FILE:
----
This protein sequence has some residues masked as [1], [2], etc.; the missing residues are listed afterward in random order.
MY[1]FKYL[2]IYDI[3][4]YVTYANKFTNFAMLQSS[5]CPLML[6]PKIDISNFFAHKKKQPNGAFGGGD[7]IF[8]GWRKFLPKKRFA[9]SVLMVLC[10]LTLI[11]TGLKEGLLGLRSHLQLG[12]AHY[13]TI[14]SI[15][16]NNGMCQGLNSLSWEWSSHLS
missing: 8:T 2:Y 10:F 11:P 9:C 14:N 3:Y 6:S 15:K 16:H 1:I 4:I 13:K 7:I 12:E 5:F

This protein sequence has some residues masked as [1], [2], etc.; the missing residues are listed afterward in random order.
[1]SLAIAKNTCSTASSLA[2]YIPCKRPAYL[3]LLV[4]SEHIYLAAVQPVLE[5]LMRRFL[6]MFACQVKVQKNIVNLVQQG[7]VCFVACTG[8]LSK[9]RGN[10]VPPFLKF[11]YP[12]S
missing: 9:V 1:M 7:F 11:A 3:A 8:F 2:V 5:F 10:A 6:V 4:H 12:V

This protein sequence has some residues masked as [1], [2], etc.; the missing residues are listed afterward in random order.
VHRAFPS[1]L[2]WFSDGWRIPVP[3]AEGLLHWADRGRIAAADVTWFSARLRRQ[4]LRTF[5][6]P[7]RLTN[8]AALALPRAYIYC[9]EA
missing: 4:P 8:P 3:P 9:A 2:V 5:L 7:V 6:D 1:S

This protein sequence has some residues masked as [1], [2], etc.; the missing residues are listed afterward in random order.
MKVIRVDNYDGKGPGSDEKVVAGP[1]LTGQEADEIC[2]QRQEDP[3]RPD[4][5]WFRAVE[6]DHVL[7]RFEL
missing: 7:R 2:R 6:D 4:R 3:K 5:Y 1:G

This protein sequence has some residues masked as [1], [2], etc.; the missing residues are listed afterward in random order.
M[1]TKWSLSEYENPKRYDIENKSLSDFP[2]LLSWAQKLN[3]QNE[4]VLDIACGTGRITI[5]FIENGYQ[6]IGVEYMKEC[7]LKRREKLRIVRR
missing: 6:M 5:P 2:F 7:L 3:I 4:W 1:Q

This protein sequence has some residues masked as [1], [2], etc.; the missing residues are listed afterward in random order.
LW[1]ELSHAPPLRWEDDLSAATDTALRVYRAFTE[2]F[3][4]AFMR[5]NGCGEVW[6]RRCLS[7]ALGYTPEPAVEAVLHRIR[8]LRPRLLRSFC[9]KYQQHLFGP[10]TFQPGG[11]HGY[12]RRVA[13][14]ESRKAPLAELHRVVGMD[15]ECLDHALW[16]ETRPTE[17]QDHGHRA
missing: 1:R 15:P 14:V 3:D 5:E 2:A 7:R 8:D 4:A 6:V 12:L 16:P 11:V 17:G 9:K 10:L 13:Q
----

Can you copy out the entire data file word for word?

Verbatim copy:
This protein sequence has some residues masked as [1], [2], etc.; the missing residues are listed afterward in random order.
MY[1]FKYL[2]IYDI[3][4]YVTYANKFTNFAMLQSS[5]CPLML[6]PKIDISNFFAHKKKQPNGAFGGGD[7]IF[8]GWRKFLPKKRFA[9]SVLMVLC[10]LTLI[11]TGLKEGLLGLRSHLQLG[12]AHY[13]TI[14]SI[15][16]NNGMCQGLNSLSWEWSSHLS
missing: 8:T 2:Y 10:F 11:P 9:C 14:N 3:Y 6:S 15:K 16:H 1:I 4:I 13:K 7:I 12:E 5:F

This protein sequence has some residues masked as [1], [2], etc.; the missing residues are listed afterward in random order.
[1]SLAIAKNTCSTASSLA[2]YIPCKRPAYL[3]LLV[4]SEHIYLAAVQPVLE[5]LMRRFL[6]MFACQVKVQKNIVNLVQQG[7]VCFVACTG[8]LSK[9]RGN[10]VPPFLKF[11]YP[12]S
missing: 9:V 1:M 7:F 11:A 3:A 8:F 2:V 5:F 10:A 6:V 4:H 12:V

This protein sequence has some residues masked as [1], [2], etc.; the missing residues are listed afterward in random order.
VHRAFPS[1]L[2]WFSDGWRIPVP[3]AEGLLHWADRGRIAAADVTWFSARLRRQ[4]LRTF[5][6]P[7]RLTN[8]AALALPRAYIYC[9]EA
missing: 4:P 8:P 3:P 9:A 2:V 5:L 7:V 6:D 1:S

This protein sequence has some residues masked as [1], [2], etc.; the missing residues are listed afterward in random order.
MKVIRVDNYDGKGPGSDEKVVAGP[1]LTGQEADEIC[2]QRQEDP[3]RPD[4][5]WFRAVE[6]DHVL[7]RFEL
missing: 7:R 2:R 6:D 4:R 3:K 5:Y 1:G

This protein sequence has some residues masked as [1], [2], etc.; the missing residues are listed afterward in random order.
M[1]TKWSLSEYENPKRYDIENKSLSDFP[2]LLSWAQKLN[3]QNE[4]VLDIACGTGRITI[5]FIENGYQ[6]IGVEYMKEC[7]LKRREKLRIVRR
missing: 6:M 5:P 2:F 7:L 3:I 4:W 1:Q

This protein sequence has some residues masked as [1], [2], etc.; the missing residues are listed afterward in random order.
LW[1]ELSHAPPLRWEDDLSAATDTALRVYRAFTE[2]F[3][4]AFMR[5]NGCGEVW[6]RRCLS[7]ALGYTPEPAVEAVLHRIR[8]LRPRLLRSFC[9]KYQQHLFGP[10]TFQPGG[11]HGY[12]RRVA[13][14]ESRKAPLAELHRVVGMD[15]ECLDHALW[16]ETRPTE[17]QDHGHRA
missing: 1:R 15:P 14:V 3:D 5:E 2:A 7:R 8:D 4:A 6:V 12:L 16:P 11:V 17:G 9:K 10:L 13:Q